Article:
Correlating Subject Genotype or Haplotype to Treatment Response. In preferred embodiments, the trait is susceptibility to a disease, severity of a disease, the staging of a disease or response to a drug. Such methods have applicability in developing diagnostic tests and therapeutic treatments for all pharmacogenetic applications where there is the potential for an association between a genotype and a treatment outcome, including efficacy measurements, pharmacokinetic measurements and side-effect measurements.
In another preferred embodiment, the trait of interest is a clinical response exhibited by a patient to some therapeutic treatment, for example, response to a drug targeting or to a therapeutic treatment for a medical condition.
To deduce a correlation between a clinical response to a treatment and a genotype or haplotype, genotype or haplotype data is obtained on the clinical responses exhibited by a population of individuals who received the treatment, hereinafter the "clinical population". This clinical data may be obtained by analyzing the results of a clinical trial that has already been run and/or by designing and carrying out one or more new clinical trials.
The individuals included in the clinical population are usually graded for the existence of the medical condition of interest. This grading of potential patients could employ a standard physical exam or one or more lab tests. Alternatively, grading of patients could use haplotyping for situations where there is a strong correlation between haplotype pair and disease susceptibility or severity.
The therapeutic treatment of interest is administered to each individual in the trial population, and each individual's response to the treatment is measured using one or more predetermined criteria. It is contemplated that in many cases, the trial population will exhibit a range of responses and that the investigator will choose the number of responder groups (e.g., low, medium, high) made up by the various responses. In addition, the gene for each individual in the trial population is genotyped and/or haplotyped, which may be done before or after administering the treatment.
These results are then analyzed to determine if any observed variation in clinical response between polymorphism groups is statistically significant. Statistical analysis methods, which may be used, are described in L. D. Fisher & G. vanBelle, Biostatistics: A Methodology for the Health Sciences (Wiley-Interscience, New York, 1993). This analysis may also include a regression calculation of which polymorphic sites in the gene contribute most significantly to the differences in phenotype.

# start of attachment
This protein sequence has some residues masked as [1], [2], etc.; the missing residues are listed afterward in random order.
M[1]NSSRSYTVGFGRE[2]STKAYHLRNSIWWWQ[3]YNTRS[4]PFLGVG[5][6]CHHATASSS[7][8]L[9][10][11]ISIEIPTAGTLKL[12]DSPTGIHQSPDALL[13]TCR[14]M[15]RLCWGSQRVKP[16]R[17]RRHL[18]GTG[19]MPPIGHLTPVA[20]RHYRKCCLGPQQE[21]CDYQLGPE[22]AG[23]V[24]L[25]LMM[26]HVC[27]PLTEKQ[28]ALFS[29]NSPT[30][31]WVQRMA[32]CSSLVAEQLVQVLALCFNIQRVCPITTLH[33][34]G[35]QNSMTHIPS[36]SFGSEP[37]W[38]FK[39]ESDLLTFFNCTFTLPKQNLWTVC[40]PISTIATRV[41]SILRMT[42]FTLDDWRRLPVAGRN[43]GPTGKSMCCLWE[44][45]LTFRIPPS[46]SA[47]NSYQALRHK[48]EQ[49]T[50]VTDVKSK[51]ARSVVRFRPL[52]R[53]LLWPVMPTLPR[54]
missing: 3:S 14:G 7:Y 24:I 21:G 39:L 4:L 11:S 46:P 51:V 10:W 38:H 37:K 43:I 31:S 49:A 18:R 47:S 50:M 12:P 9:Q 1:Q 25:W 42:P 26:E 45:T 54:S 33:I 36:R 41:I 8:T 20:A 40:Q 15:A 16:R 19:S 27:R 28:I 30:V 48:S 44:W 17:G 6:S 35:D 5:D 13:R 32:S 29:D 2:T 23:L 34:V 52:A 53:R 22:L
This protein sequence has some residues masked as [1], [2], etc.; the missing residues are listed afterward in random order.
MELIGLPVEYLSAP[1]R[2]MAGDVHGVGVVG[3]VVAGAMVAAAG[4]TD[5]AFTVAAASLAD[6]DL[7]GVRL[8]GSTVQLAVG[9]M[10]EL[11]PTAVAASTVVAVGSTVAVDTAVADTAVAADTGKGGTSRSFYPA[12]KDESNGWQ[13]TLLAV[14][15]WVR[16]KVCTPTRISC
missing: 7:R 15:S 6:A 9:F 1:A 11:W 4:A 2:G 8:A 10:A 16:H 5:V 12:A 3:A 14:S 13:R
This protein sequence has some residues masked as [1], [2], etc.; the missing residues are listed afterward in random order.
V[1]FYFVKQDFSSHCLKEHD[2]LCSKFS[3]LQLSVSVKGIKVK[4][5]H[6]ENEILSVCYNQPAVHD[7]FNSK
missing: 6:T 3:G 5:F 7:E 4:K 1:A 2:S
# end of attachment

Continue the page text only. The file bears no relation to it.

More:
In one embodiment, as a first pass analysis, Fishers Exact tests are performed to evaluate response as a function of genotype.
After both the clinical and polymorphism data have been obtained, correlations between individual response and genotype or haplotype content are created. Correlations may be produced in several ways. In one method, individuals are grouped by their genotype or haplotype (or haplotype pair) (also referred to as a polymorphism group), and then the averages and standard deviations of clinical responses exhibited by the members of each polymorphism group are calculated.
From the analyses described above, the skilled artisan that predicts clinical response as a function of genotype or haplotype content may readily construct a mathematical model. The identification of an association between a clinical response and a genotype or haplotype (or haplotype pair) for the gene may be the basis for designing a diagnostic method to determine those individuals who will or will not respond to the treatment, or alternatively, will respond at a lower level and thus may require more treatment, i.e., a greater dose of a drug. The diagnostic method may take one of several forms: for example, a direct DNA test (i.e., genotyping or haplotyping one or more of the polymorphic sites in the gene), a serological test, or a physical exam measurement. The only requirement is that there be a good correlation between the diagnostic test results and the underlying genotype or haplotype. In a preferred embodiment, this diagnostic method uses the predictive haplotyping method described above.